Pioneering Radio Syndicator Tom Rounds Dies at 77
The "American Top 40" producer was a rock festival, music video and international radio syndication innovator.
Tom Rounds, radio broadcasting innovator and producer of the iconic countdown show American Top 40 With Casey Kasem, died last night in Los Angeles from complications related to a minor surgical procedure. He was 77.
His wife and business partner of 49 years, Barbara Rounds, was at his bedside. Rounds is survived by his wife, daughter Michelle, son Tommy, stepdaughter Debbie and grandchildren Eli, Margaux, Lucy and Nicco.
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Rounds was founder and CEO of Radio Express, Inc., the world’s leading supplier of entertainment programming to radio outside the U.S. He founded the largest American syndicator, Watermark, in the late 1960s. In 1970, with Casey Kasem and Don Bustany, he headed the team that launched and marketed American Top 40 With Casey Kasem. The program reached audiences at more than 500 radio stations in the United States by the 1980s. ABC acquired Watermark in 1982, and Rounds started Radio Express in 1985 with ABC as its first program supplier. In 1990, he introduced American Top 40 syndicated programming into the Soviet Union, adding that country to the list of 70 countries outside the U.S. where the program was heard. The company was the first to introduce barter syndication to the international radio world.
Rounds earned degrees in English and music from Amherst College, where he managed the college radio station, WAMH, in the late 1950s. He started his professional radio career at WINS in New York, and then moved to KPOI in Honolulu, as pd and afternoon on-air personality. In 1966, he became pd of KFRC in San Francisco, which dominated the market for 14 years. While at KFRC, Rounds began promoting large multi-act concerts to benefit charity and promote the station. After holding the Beach Boys Summer Spectacular at the Cow Palace in 1966, Rounds and KFRC conceived of a large outdoor festival featuring a fair atmosphere. The KFRC Fantasy Fair and Magic Mountain Music Festival was held in June 1967 at Mount Tamalpais State Park in Marin County, to support the Hunters Point Child Care Center. The festival, considered the first in rock history, featured Jefferson Airplane, the 5th Dimension and the Doors, among others, and drew nearly 60,000 attendees, preceding the Monterey Pop Festival by one week. When Rounds left KFRC L.A., the move was featured on the cover of the very first issue of Rolling Stone magazine.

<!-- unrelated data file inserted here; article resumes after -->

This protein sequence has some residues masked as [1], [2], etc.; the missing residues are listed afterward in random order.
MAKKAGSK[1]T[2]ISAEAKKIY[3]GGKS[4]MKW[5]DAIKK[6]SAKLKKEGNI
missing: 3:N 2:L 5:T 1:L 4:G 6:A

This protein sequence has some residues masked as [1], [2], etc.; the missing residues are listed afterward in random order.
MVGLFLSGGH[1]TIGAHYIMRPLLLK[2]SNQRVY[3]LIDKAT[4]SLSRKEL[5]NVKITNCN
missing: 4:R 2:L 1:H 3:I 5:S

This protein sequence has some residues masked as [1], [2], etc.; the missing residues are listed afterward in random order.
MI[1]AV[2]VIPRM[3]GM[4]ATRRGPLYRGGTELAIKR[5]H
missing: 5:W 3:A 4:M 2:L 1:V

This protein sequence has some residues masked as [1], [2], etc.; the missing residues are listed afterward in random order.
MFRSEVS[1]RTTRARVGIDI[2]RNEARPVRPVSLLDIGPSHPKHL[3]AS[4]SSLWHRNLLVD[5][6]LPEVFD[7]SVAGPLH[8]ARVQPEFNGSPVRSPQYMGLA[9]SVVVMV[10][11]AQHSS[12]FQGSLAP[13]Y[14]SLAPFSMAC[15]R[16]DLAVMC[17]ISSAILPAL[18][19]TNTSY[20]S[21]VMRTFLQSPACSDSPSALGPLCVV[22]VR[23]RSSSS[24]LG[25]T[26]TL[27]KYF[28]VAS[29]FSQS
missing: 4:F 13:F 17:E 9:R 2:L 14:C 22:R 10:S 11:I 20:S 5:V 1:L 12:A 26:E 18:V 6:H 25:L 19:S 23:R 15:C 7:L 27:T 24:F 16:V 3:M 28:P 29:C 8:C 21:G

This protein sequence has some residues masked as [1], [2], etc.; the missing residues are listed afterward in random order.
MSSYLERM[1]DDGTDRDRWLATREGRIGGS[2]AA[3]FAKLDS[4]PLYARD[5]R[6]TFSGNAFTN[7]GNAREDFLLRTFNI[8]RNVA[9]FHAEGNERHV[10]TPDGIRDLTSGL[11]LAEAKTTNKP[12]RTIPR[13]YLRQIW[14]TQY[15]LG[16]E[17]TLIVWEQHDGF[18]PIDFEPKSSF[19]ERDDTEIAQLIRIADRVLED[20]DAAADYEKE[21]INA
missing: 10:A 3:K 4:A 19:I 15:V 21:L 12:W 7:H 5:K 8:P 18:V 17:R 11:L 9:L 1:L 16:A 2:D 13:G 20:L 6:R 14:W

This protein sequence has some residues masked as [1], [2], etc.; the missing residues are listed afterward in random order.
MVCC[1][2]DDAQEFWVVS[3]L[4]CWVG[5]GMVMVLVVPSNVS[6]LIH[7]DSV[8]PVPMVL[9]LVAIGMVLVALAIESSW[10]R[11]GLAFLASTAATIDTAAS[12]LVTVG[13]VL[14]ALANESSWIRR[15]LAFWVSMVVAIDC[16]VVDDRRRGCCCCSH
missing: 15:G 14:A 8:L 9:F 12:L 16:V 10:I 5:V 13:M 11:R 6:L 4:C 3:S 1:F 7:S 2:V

Rounds then joined Amherst classmate Peter Gardiner in a new L.A.-based music video production company, Charlatan Productions, producing several promotional clips for acts such as Jimi Hendrix, Steppenwolf and the Animals.
Rounds continued to be involved with the promotion of large-scale music events in markets associated with Bill Drake. In 1964, he joined with another Honolulu entertainment entrepreneur, Tom Moffat, and Ron Jacobs to form Arena Associates, to bring mainland music acts to the newly built Blaisdell Center. The most prominent of the events was the Miami Pop II Festival, held in December 1968, which
The New York Times called “the first significant major pop festival held on the East Coast.”
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Radio Express vp sales Jessica d’Agostin said: "We are deeply saddened by T.R.’s passing and will miss his humor, his wisdom and his kindness profoundly. He was a great man and loved his wife, his family and radio with all his heart. We will continue to move forward at Radio Express in his honor and as a living tribute to the example T.R. set for excellence in all things."
"He went in for a simple stent in his heart and something went wrong," says Linda Meyers Naylor, the first and former wife of Casey Kasem. "I still remember when T.R., Casey and Don Bustany did the first American Top 40 show. It took 24 hours."
A memorial service will be held in Los Angeles at Forest Lawn -- Hollywood Hills on Sunday, June 8, at 5 p.m. Memorial donations may be made to the City of Hope Cancer Center.